In 2013, my friends and I entered our classrooms as Teach For Malaysia fellows, armed with our flipcharts, marker pens, and sticky notes thinking we could change the world. It wasn’t long, however, before, we felt defeated by the numerous issues we encountered in our school: student truancy, substance abuse and gang activity, disruptive classrooms, a discouraging working environment, and more challenges that didn’t have easy or obvious solutions . We were passionate and eager to help beyond our role as teachers, but didn’t know where to begin.
It was one of my co-fellows, Charis Ding, who helped focus us because she felt strongly that illiteracy was at the root of many of these problems. Motivated by this belief, Charis spent months developing a literacy toolkit. When she shared the toolkit with me, I was excited about its potential, and together we designed a programme that brought together students from her Form 1 (ages 13 to 14) classroom who were struggling with reading and the students from my Form 4 (ages 16 to 17) classroom who were the strongest readers on Saturday mornings to read in pairs.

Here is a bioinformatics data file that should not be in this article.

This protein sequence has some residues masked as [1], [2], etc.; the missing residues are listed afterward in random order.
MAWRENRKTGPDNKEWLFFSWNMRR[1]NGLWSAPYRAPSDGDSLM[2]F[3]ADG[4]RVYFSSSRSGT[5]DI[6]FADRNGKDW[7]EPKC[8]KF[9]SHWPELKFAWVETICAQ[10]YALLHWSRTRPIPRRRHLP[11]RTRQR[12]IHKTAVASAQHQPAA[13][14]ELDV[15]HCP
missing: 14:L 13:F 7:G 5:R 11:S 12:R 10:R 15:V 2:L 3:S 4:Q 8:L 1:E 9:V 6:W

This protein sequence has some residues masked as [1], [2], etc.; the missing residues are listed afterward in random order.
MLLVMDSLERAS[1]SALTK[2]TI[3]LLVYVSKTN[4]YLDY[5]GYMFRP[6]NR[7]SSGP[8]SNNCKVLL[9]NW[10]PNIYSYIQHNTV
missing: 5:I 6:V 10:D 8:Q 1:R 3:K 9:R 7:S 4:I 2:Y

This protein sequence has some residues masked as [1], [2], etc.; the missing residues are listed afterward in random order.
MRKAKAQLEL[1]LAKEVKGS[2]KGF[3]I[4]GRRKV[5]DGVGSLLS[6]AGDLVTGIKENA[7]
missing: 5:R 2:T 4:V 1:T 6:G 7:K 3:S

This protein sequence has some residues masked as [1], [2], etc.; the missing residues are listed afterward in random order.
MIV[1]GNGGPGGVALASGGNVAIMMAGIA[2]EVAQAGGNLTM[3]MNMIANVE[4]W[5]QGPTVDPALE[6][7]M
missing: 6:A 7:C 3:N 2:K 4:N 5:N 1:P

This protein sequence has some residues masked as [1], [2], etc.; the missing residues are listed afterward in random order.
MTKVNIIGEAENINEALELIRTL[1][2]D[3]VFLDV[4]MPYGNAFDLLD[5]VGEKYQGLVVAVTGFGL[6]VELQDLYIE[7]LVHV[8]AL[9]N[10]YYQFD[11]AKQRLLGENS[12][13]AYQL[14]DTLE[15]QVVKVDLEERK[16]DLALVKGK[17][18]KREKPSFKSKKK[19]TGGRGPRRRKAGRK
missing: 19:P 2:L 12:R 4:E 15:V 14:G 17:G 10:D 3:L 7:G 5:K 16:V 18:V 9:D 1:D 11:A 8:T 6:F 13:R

The following year we continued our programme, and in addition two other Teach For Malaysia fellows, Tay Sue Yen and Rachel Lim, started implementing their own literacy initiatives using our toolkit. The four of us collaborated closely, refining the toolkit and programme design to better meet the demands of teaching in a high-need school. Through rigourous programme impact measurement, we determined that our toolkit helped students achieve an average of three years of reading growth in six months.
Our district education officers spread the word about our initiative’s progress, and more teachers began asking to use our toolkit in their schools. Before we realised it, we were envisioning bringing our toolkit all over Malaysia and beyond.